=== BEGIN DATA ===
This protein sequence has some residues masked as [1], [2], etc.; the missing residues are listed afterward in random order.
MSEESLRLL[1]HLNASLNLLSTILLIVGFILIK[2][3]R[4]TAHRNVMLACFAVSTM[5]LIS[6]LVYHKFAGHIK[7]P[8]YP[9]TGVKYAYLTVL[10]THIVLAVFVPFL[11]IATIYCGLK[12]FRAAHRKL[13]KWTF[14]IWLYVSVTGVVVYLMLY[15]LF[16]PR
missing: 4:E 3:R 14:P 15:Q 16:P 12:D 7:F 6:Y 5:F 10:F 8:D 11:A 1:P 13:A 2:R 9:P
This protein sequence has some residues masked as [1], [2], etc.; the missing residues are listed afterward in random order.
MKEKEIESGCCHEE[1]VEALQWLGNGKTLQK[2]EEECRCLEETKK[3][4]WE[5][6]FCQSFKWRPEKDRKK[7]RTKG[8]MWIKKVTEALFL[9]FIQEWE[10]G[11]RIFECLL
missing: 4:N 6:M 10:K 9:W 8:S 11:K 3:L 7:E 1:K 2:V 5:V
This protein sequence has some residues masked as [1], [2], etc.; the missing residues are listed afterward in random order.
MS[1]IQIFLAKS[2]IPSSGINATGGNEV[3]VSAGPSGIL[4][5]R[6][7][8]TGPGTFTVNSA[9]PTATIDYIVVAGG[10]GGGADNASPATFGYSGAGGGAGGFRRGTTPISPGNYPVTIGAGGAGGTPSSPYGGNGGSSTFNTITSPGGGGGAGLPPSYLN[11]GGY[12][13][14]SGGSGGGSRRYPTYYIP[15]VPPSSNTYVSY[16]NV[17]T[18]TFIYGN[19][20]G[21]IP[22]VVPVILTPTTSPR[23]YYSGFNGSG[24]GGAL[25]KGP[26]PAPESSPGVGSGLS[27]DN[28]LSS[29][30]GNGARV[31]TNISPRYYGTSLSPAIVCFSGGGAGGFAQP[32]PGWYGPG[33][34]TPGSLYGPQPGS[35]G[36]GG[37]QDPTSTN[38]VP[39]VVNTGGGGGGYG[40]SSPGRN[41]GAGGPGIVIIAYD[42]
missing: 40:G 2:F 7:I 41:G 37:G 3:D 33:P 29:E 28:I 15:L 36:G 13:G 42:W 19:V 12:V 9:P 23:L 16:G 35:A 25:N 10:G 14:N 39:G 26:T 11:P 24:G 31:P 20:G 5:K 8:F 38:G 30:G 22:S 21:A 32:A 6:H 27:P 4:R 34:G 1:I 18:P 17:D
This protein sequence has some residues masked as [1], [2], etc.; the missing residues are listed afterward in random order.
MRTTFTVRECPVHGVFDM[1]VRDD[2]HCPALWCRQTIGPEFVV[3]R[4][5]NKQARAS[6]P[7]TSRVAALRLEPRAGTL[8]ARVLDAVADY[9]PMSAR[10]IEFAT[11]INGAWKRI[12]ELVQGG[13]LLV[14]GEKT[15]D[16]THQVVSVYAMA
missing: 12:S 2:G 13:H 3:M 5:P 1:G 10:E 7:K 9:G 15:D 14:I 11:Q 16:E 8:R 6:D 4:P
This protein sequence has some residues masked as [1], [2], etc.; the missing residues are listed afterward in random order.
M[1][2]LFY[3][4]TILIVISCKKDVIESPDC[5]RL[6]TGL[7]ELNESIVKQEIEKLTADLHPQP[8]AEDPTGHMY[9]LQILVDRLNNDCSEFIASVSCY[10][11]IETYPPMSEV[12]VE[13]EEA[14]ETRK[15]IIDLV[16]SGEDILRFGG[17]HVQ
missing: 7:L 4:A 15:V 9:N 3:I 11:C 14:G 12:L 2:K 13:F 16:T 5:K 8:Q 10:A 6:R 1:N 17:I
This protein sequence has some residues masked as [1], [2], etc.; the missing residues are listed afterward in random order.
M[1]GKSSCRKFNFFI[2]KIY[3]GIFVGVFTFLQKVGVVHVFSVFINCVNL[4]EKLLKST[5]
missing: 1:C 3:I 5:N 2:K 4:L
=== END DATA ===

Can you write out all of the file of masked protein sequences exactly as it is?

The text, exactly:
This protein sequence has some residues masked as [1], [2], etc.; the missing residues are listed afterward in random order.
MSEESLRLL[1]HLNASLNLLSTILLIVGFILIK[2][3]R[4]TAHRNVMLACFAVSTM[5]LIS[6]LVYHKFAGHIK[7]P[8]YP[9]TGVKYAYLTVL[10]THIVLAVFVPFL[11]IATIYCGLK[12]FRAAHRKL[13]KWTF[14]IWLYVSVTGVVVYLMLY[15]LF[16]PR
missing: 4:E 3:R 14:P 15:Q 16:P 12:D 7:F 6:Y 5:F 10:F 8:D 11:A 1:P 13:A 2:R 9:P
This protein sequence has some residues masked as [1], [2], etc.; the missing residues are listed afterward in random order.
MKEKEIESGCCHEE[1]VEALQWLGNGKTLQK[2]EEECRCLEETKK[3][4]WE[5][6]FCQSFKWRPEKDRKK[7]RTKG[8]MWIKKVTEALFL[9]FIQEWE[10]G[11]RIFECLL
missing: 4:N 6:M 10:K 9:W 8:S 11:K 3:L 7:E 1:K 2:V 5:V
This protein sequence has some residues masked as [1], [2], etc.; the missing residues are listed afterward in random order.
MS[1]IQIFLAKS[2]IPSSGINATGGNEV[3]VSAGPSGIL[4][5]R[6][7][8]TGPGTFTVNSA[9]PTATIDYIVVAGG[10]GGGADNASPATFGYSGAGGGAGGFRRGTTPISPGNYPVTIGAGGAGGTPSSPYGGNGGSSTFNTITSPGGGGGAGLPPSYLN[11]GGY[12][13][14]SGGSGGGSRRYPTYYIP[15]VPPSSNTYVSY[16]NV[17]T[18]TFIYGN[19][20]G[21]IP[22]VVPVILTPTTSPR[23]YYSGFNGSG[24]GGAL[25]KGP[26]PAPESSPGVGSGLS[27]DN[28]LSS[29][30]GNGARV[31]TNISPRYYGTSLSPAIVCFSGGGAGGFAQP[32]PGWYGPG[33][34]TPGSLYGPQPGS[35]G[36]GG[37]QDPTSTN[38]VP[39]VVNTGGGGGGYG[40]SSPGRN[41]GAGGPGIVIIAYD[42]
missing: 40:G 2:F 7:I 41:G 37:G 3:D 33:P 29:E 28:I 15:L 36:G 13:G 42:W 19:V 12:V 9:P 23:L 16:G 35:A 25:N 10:G 14:N 39:G 26:T 11:P 24:G 31:P 20:G 5:K 8:F 38:G 30:G 22:S 21:A 32:A 6:H 27:P 4:R 34:G 1:I 18:P 17:D
This protein sequence has some residues masked as [1], [2], etc.; the missing residues are listed afterward in random order.
MRTTFTVRECPVHGVFDM[1]VRDD[2]HCPALWCRQTIGPEFVV[3]R[4][5]NKQARAS[6]P[7]TSRVAALRLEPRAGTL[8]ARVLDAVADY[9]PMSAR[10]IEFAT[11]INGAWKRI[12]ELVQGG[13]LLV[14]GEKT[15]D[16]THQVVSVYAMA
missing: 12:S 2:G 13:H 3:M 5:P 1:G 10:E 7:K 9:G 15:D 14:I 11:Q 16:E 8:R 6:D 4:P
This protein sequence has some residues masked as [1], [2], etc.; the missing residues are listed afterward in random order.
M[1][2]LFY[3][4]TILIVISCKKDVIESPDC[5]RL[6]TGL[7]ELNESIVKQEIEKLTADLHPQP[8]AEDPTGHMY[9]LQILVDRLNNDCSEFIASVSCY[10][11]IETYPPMSEV[12]VE[13]EEA[14]ETRK[15]IIDLV[16]SGEDILRFGG[17]HVQ
missing: 7:L 4:A 15:V 9:N 3:I 11:C 14:G 12:L 2:K 13:F 16:T 5:K 8:Q 10:A 6:R 1:N 17:I
This protein sequence has some residues masked as [1], [2], etc.; the missing residues are listed afterward in random order.
M[1]GKSSCRKFNFFI[2]KIY[3]GIFVGVFTFLQKVGVVHVFSVFINCVNL[4]EKLLKST[5]
missing: 1:C 3:I 5:N 2:K 4:L